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SoccerCity faces many challenges ahead of 2018 special election

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SoccerCity faces many challenges ahead of 2018 special election

An aerial view of Qualcomm Stadium.

An aerial view of Qualcomm Stadium.

Photo by Mary York

An aerial view of Qualcomm Stadium.

Photo by Mary York

Photo by Mary York

An aerial view of Qualcomm Stadium.

by Mary York, Digital Sports Editor

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Three trolley stops away from campus, nestled in Mission Valley, is the sports icon of San Diego: Qualcomm Stadium.

For more than half a century, the Q has housed San Diego’s various athletic franchises, not the least of which is San Diego State University’s very own football team.

Following the departure of the Chargers in January, the future of Qualcomm Stadium has been thrown into uncertainty. Even with the hopes of higher attendance now that they are the sole football team in San Diego, SDSU does not have the financial bandwidth to keep up the stadium, leaving the city in dispute over what to do with the stadium and the complex on Qualcomm land.

In January, shortly after the Chargers’ official decision to leave San Diego, La-Jolla based group FS Investors introduced their plan for SoccerCity, a project to build a Major League Soccer stadium, a park, housing and additional developments on the Qualcomm site. SoccerCity was initially touted as a joint project with SDSU, who FS Investors were in talks with, that would allow the Aztecs to use the new facility as well. SDSU, however, has not endorsed the final version of the measure which is going to be voted on next year. In May, SDSU officially withdrew from talks regarding the project.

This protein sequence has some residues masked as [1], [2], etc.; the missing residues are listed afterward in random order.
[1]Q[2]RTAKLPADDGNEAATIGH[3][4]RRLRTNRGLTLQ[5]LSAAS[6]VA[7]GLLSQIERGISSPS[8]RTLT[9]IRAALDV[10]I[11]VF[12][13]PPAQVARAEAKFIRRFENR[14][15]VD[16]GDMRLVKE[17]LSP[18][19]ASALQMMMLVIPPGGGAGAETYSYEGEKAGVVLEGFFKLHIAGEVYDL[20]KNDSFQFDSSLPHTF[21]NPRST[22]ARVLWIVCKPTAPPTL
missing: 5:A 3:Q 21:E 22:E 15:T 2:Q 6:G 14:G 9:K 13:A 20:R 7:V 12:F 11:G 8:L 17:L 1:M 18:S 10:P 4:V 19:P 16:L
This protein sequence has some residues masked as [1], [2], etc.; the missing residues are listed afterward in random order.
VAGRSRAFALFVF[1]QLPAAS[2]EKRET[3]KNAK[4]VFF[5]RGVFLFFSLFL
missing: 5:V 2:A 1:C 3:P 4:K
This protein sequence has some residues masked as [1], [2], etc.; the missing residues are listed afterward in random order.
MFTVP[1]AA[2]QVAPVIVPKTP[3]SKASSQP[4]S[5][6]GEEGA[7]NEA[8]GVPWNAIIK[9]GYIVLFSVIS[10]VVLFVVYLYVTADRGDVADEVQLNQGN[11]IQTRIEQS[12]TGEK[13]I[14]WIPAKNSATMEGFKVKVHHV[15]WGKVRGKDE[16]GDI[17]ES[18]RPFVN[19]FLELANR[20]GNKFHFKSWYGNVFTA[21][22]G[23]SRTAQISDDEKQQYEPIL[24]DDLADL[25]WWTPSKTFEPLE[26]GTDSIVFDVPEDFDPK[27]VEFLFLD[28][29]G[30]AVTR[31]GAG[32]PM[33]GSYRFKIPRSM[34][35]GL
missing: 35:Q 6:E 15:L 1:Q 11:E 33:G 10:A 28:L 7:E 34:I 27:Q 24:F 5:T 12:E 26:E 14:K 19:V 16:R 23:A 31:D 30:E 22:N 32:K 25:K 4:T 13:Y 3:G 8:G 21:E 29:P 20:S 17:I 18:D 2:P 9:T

“For well over a year, San Diego State University has engaged in discussions with FS Investors on a possible partnership opportunity at the Mission Valley site,” said a statement released by the university in May. “Unfortunately, a fair, equitable deal that would provide opportunity for the long-term success of SDSU and Aztec football, as well as a transparent deal for the citizens of San Diego, could not be reached.”

SoccerCity proponents pressed for a special election to be held in November so a decision could be made about the new stadium in time to qualify San Diego for the MLS bid. Applications for the new MLS franchise were submitted in January 2017, with interviews with prospective teams taking place throughout the course of this year. The push for a special election for the SoccerCity measure was largely driven by the hopes of getting a green light on the new stadium while the window was still open with MLS.

San Diego has played host to a number of international soccer events, opening up Qualcomm Stadium to the myriad of local soccer fans. Most recently, it housed the CONCACAF Gold Cup in July with hundreds of thousands of tickets sold.

A special election does not ensure San Diego an MLS franchise.

The city council voted against holding a special election in June, insisting that San Diegans wait until November 2018 to decide what to do with the old stadium lands. The extra year will give other governmental organizations time to come up with countermeasures for the 2018 election, giving voters a wider choice of options.

Matt Awbrey, Mayor Kevin Faulconer’s deputy chief of staff and chief of communications has said that the city cannot afford to keep Qualcomm open past 2018, after which point, SDSU would have to find a new stadium. The Padres have offered to let the Aztecs play at Petco Park, but only for one year after the closing of the Q. This would leave the Aztecs effectively homeless by 2020 unless alternate plans are arranged.

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